Guest post: Mexico City

This week, we travel to Mexico City for an exciting ramble through the city’s colorful markets. Our guide on the journey is Lesley Téllez of The Mija Chronicles, a freelance writer who recently relocated from Texas to Mexico City and blogs about the adventures – from food to dance – in her adopted country.


I’ve lived in Mexico City for nine months now, and grocery shopping has become one of my favorite pastimes. Not in the supermarket – where the lettuce is often wilted and the garlic sold in little plastic mesh bags – but in the real markets. Every neighborhood has at least one. Often without any sign, they tend to have the same drab, painted-brick exterior. But inside, these buildings bloom with produce, flowers, comida corrida stands, butcher stalls, cheese vendors, dry-goods sellers and the occasional fishmonger.

At any market, there’s a lot to see. And smell. And hear. The first time I went to one, I stared open-mouthed at the piles of fresh green-leaf lettuce and spring onions, while a woman in a checkered smock asked me, “Qué le damos señorita?” (What can we give you, miss?) I kept walking, ignoring the vendors’ calls of “Qué le damos guerita? Qué le damos linda?” (What can we give you, light-skinned one? What can we give you, beautiful?) Everyone offered a little taste of their wares, a chunk of papaya, or watermelon, or avocado plucked onto the end of a knife. But to stop and taste meant you’d be open to negotiation.

These days I use the markets both to shop – in and out in 20 minutes, when I’m in a hurry – and to wander, for an hour, if I’ve got the time. Here are three of my favorite Mexico City markets, in case you ever find yourself in town.

Mercado San Juan
Mercado San Juan specializes in gourmet goods. It has a great selection of exotic dried mushrooms, and imported Spanish and Italian cheeses and meats. I once bought an amazing Parmesan Reggiano (grated while I stood there), for a fraction of what it would have cost at a gourmet Mexican supermarket. Mercado San Juan also sells fresh beef, seafood and lamb. Some vendors may even deliver it to your house. The market’s specialty, however, is Asian products; fresh tofu sits in a plastic bucket on the west side of the warehouse, along with stacks of daikon, bitter melon, bok choy, and more. If you go, it’s also worth stopping at the El Progreso spice shop just a few blocks away, on Calle Aranda. They offer mole pastes, corn and garbanzo bean flours, and pretty much any spice you might need, including whole star anise, cinnamon sticks, and dry mustard.

Mercado San Juan
Located on Calle Ernesto Pugibet, at the corner of Luis Moya, across from the Telmex building in the Col. Centro
Metro Stop Salto de Agua (Line 1)

La Central de Abastos
The Central de Abastos – a giant maze of concrete tunnels and warehouses, south of the city center – is the meeting point for every piece of wholesale produce in the Mexico City. It’s open to the public, so if you don’t mind trekking about an hour south, you can watch as vendors unload, load, and sell some 30,000 tons of produce. Entire tunnels are devoted to onions, garlic, apples. Wholesale cereal is sold from plastic buckets. Burlap sacks bulge with dozens of pounds of dried chilies and spices. There’s also a section that operates as a regular neighborhood market, selling fruit, vegetables, yogurt and cheese by the kilo or less. They don’t sell anything exotic here, by Mexican standards, but it’s worth the trip for the spectacle alone. If you’re hungry, dozens of food stalls offer tacos, flautas and roasted chicken.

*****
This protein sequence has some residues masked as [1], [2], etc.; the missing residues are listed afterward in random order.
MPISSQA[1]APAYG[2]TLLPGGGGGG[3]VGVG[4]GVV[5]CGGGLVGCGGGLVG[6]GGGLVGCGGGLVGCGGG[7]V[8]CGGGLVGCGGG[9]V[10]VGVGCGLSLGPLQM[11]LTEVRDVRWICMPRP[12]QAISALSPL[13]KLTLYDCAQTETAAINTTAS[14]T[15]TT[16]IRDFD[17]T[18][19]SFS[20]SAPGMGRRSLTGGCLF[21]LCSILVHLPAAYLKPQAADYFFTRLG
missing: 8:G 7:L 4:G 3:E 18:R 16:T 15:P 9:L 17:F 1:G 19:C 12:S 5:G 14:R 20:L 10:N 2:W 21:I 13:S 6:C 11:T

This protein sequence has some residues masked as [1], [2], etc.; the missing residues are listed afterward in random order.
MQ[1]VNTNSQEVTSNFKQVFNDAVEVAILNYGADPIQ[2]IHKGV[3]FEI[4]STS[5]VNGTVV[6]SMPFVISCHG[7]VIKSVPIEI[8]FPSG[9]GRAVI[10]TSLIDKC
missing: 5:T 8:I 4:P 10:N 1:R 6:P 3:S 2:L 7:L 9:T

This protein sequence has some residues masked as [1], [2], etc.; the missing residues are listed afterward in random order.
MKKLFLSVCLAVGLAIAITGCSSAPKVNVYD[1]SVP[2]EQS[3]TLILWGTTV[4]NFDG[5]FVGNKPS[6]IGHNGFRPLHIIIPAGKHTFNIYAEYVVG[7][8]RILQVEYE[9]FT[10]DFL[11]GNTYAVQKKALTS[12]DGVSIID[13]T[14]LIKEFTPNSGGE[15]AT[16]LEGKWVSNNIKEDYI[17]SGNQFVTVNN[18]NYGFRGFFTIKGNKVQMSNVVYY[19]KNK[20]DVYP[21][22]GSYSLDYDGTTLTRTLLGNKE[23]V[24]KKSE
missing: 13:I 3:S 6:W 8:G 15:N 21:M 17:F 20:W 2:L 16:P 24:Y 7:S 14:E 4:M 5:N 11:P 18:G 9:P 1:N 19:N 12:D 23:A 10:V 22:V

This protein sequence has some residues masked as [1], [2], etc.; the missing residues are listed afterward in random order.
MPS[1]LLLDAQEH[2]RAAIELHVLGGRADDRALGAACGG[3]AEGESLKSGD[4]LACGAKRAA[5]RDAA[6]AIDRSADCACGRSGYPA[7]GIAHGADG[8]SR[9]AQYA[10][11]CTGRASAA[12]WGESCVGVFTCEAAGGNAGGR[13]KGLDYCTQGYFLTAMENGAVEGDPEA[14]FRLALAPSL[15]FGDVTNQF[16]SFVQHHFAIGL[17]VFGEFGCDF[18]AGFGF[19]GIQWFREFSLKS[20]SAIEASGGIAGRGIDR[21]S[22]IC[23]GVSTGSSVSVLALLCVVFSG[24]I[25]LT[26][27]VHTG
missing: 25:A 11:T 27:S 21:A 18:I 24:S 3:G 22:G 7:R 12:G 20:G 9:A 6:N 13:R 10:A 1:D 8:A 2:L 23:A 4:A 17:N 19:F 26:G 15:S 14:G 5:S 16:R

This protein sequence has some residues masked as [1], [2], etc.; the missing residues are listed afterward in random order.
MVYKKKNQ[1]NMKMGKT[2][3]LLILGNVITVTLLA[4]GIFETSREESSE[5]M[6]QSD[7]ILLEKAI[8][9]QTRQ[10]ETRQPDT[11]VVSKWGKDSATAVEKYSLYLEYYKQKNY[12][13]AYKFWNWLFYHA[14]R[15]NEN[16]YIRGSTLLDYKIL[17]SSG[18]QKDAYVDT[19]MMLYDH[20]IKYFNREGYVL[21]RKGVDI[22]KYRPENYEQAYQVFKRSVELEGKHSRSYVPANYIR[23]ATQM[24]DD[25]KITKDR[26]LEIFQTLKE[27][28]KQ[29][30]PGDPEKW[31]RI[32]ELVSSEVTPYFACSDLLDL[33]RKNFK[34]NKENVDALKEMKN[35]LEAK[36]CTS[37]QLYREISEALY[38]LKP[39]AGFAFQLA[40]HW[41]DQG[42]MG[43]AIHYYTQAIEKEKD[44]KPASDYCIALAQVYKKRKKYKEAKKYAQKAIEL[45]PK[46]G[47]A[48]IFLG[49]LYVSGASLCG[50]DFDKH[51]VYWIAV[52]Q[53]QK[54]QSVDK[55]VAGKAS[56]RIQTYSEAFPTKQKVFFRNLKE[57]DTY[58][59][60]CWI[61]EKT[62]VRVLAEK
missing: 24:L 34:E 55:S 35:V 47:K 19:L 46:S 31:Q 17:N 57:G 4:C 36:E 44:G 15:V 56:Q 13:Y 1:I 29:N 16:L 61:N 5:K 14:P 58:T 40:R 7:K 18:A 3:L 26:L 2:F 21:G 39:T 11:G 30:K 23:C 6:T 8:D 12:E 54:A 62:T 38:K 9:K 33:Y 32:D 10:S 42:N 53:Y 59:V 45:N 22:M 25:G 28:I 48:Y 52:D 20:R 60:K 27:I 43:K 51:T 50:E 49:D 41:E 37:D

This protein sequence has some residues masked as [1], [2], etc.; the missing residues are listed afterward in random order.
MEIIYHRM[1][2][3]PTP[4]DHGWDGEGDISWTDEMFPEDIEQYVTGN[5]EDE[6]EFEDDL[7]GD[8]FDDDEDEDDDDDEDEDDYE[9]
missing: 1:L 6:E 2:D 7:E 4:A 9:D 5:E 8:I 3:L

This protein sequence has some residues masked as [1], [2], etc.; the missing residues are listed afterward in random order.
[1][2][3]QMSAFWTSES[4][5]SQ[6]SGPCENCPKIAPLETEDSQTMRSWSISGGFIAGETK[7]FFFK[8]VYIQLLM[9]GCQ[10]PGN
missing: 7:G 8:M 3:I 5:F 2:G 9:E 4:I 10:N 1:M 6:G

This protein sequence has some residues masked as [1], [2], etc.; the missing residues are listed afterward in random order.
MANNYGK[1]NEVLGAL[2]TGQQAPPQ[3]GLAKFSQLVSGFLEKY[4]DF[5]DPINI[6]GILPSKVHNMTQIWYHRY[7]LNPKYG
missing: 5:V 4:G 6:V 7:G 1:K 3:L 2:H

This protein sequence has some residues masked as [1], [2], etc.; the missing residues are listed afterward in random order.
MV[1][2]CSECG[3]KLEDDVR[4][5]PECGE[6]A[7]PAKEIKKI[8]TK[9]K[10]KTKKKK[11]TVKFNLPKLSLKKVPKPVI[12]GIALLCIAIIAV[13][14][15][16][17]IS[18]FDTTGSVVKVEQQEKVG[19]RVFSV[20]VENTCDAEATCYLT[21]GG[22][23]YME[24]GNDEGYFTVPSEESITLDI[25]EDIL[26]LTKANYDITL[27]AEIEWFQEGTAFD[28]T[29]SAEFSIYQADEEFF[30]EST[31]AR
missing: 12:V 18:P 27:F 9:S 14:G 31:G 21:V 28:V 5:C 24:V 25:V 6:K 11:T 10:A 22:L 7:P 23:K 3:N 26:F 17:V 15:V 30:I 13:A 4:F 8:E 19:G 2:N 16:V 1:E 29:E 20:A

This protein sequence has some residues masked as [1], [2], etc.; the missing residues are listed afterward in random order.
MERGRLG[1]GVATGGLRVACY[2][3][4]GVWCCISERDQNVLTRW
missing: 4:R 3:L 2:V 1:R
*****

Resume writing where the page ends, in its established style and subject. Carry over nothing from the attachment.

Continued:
La Central de Abastos
To get there: Take Metro Line 8 to Aculco, and then grab a pesero right outside the Metro station that says “Central de Abastos.” The stop is at the end of the line, past the long row of seafood empanada stands.

Mercado Lázaro Cárdenas
A Mexican friend turned me on to this market several months ago, saying she loved the carnitas at one of the restaurant stands. We visited together early one Sunday morning – Mexicans like to eat carnitas for breakfast – and sure enough, they were tender and juicy, covered in a tangy green salsa. The carnitas spot, known simply as Ricas Carnitas y Desayunos, is reason enough to visit this market. But there’s another reason too: a café called Passmar. The owner roasts his own coffee beans, and has taken first place in the Mexican Barista Competition twice in the past three years. Order a latte, and they’ll make a cute design in your milk. Plus you can shop for produce afterward.

Mercado Lázaro Cárdenas
At Avenida Coyoacán and Aldolfo Prieto, in the Col. Del Valle

Blog Comments

Yum…this made me long to be back in DF. Thanks!

Someday soon, I hope to make it to Mexico City. I need to get out of Shanghai first though.

i love your blog. I'm glad you wrote this guest post… I'm moving to d.f. in december and i'm using your blog as a guide. Maybe i'll be lucky to meet you.

Last weekend I met the mercado that is located behind the California Dancing Club, (historical place to dance danzón and other tropical rhythms) at the colonia Portales DF, and I found a very enjoyable experience. I went on Sunday afternoon, and a huge crowd was still doing shopping: That's an uncommon, schedule for mercados. I found it nice, clean, and plenty of tasty food to try out, maybe I'll go back next weekend to get deep in details. Regards

Add a comment

*Please complete all fields correctly

Related posts

Happy 2014